Progress needed on the corporate side

Publication of scope 3 emissions by companies remains poor and patchy, due to the complexity of the exercise and the lack of common standards for calculating emissions. The GHG Protocol itself leaves companies a great deal of latitude in defining their material emissions and the method of calculation, leading to wide disparities, even within the same sector.

Take the case of semiconductor manufacturers, who are also at the heart of the industrial energy transition. As B-to-B intermediaries, they are not required to communicate the carbon impact of their products (the much discussed Category 11. Use of Sold Products) according to the GHG Protocol. Many companies consider it impossible to know where and how their products are used - a valid argument, if these same companies weren't so quick to communicate  about their scope 4, the famous "avoided emissions". Yet this data is much more complex to calculate and requires a detailed knowledge of scope 3 emissions... spot the error! Clearly, many prefer to communicate the positive carbon impact of products, without having a complete analysis of their negative carbon impact.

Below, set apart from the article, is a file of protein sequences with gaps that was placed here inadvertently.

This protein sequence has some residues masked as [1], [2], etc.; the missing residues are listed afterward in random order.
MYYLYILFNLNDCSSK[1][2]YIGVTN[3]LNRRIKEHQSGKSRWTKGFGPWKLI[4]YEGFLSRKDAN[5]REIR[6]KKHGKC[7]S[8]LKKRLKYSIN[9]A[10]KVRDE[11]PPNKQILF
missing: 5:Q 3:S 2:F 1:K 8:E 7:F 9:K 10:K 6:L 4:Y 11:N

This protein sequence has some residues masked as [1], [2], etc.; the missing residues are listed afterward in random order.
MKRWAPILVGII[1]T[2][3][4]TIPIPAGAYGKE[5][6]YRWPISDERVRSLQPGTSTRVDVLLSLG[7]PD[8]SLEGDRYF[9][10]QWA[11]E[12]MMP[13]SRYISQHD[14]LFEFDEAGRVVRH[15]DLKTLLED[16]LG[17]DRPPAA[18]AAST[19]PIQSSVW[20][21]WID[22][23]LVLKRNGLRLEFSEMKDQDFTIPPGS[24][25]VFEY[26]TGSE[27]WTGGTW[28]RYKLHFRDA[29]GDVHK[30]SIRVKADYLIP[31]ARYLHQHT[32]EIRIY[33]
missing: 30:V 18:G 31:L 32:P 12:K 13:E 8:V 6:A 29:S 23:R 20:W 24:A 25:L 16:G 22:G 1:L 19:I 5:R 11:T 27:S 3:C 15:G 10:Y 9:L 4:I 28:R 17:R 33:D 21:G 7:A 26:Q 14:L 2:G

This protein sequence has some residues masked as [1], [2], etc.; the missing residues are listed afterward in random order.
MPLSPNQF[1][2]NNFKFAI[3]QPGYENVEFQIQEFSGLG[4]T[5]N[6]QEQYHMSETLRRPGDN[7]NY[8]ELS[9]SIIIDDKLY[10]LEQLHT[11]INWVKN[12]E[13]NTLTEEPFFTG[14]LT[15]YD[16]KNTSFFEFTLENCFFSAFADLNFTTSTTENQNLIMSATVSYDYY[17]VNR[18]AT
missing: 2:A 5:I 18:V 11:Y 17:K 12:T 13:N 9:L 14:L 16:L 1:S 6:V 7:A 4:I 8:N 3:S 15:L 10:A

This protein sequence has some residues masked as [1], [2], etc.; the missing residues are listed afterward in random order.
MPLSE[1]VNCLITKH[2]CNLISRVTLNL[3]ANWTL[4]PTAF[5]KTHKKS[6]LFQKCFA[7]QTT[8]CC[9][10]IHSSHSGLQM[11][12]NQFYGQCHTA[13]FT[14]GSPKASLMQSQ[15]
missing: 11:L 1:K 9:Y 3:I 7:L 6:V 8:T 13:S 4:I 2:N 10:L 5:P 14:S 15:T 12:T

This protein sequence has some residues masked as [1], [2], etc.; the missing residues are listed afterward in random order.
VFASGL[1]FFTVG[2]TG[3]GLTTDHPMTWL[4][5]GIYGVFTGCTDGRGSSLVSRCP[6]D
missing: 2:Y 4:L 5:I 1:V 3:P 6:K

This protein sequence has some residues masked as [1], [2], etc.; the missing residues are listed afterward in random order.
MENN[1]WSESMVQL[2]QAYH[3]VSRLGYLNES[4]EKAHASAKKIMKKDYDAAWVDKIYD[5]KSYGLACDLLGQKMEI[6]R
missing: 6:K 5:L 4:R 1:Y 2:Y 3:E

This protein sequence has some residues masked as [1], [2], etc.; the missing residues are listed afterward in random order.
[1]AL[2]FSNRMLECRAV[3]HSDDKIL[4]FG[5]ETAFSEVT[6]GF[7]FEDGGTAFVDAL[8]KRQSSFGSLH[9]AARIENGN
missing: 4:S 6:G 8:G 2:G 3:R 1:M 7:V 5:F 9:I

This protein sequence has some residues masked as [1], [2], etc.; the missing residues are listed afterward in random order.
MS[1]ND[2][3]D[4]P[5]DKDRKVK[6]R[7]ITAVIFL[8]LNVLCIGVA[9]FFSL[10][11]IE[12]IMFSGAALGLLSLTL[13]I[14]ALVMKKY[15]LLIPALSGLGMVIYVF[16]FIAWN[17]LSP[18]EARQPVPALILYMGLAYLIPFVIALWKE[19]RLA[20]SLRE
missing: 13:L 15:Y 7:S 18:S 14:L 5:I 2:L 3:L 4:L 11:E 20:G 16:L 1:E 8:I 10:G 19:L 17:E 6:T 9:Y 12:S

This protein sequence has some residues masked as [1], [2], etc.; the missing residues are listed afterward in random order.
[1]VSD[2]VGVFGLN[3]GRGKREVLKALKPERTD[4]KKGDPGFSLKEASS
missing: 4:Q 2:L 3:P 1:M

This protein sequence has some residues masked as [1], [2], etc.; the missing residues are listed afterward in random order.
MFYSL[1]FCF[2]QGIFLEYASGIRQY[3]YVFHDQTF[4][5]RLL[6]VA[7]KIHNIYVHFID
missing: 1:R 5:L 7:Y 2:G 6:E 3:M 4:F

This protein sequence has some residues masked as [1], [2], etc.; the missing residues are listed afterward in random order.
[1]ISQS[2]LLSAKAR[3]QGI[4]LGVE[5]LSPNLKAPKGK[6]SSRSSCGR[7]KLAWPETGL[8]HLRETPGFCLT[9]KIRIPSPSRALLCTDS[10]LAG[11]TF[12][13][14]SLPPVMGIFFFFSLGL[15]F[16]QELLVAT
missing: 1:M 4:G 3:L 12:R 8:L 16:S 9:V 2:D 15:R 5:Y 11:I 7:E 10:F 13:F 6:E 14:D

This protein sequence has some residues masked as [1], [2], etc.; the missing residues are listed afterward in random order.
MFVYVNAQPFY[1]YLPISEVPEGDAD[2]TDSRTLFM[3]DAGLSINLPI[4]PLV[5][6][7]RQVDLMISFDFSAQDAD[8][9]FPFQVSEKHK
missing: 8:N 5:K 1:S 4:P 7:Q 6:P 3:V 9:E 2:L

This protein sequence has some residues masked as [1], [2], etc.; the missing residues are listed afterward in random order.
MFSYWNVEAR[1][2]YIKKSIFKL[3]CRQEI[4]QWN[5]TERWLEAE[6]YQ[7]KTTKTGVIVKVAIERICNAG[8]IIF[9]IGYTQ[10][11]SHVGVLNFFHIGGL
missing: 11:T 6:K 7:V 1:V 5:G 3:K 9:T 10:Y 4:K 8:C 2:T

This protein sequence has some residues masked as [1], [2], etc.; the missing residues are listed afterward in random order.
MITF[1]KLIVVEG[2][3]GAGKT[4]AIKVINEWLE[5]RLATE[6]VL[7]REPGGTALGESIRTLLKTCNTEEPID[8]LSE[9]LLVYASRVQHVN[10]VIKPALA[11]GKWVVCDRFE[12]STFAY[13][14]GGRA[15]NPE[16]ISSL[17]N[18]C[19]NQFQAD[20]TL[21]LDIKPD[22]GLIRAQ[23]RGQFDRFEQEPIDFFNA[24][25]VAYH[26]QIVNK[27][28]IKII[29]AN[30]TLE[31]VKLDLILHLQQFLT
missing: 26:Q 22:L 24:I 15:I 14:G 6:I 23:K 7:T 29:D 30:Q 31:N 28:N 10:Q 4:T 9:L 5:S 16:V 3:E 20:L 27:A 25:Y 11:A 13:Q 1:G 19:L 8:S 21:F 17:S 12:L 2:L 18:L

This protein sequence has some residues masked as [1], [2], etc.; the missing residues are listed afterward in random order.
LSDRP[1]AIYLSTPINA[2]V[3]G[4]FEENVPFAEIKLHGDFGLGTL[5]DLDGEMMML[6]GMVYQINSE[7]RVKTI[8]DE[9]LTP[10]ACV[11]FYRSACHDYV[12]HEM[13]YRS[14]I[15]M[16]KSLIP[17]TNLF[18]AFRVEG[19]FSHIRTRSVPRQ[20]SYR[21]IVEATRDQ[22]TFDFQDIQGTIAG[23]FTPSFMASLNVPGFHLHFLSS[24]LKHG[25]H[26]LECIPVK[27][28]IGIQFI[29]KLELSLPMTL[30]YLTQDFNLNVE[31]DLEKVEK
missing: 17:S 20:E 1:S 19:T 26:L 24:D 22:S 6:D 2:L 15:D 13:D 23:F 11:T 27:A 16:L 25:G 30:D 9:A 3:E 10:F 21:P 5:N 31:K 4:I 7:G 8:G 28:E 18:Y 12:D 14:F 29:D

Let's hope that future regulations, and in particular the CSRD (Corporate Sustainable Reporting Directive), will bring greater consistency to corporate climate reporting. This is essential if investors themselves are to obtain and communicate reliable carbon data.


... and from data suppliers as well

As a general rule, emissions data are published by companies on a voluntary basis to the Carbon Disclosure Project (CDP), then collected and, where necessary, reprocessed by data providers. In practice, very few companies report in full. In this case, their scope 3 emissions are ‘estimated’ using statistical models which embed numerous methodological biases in the databases.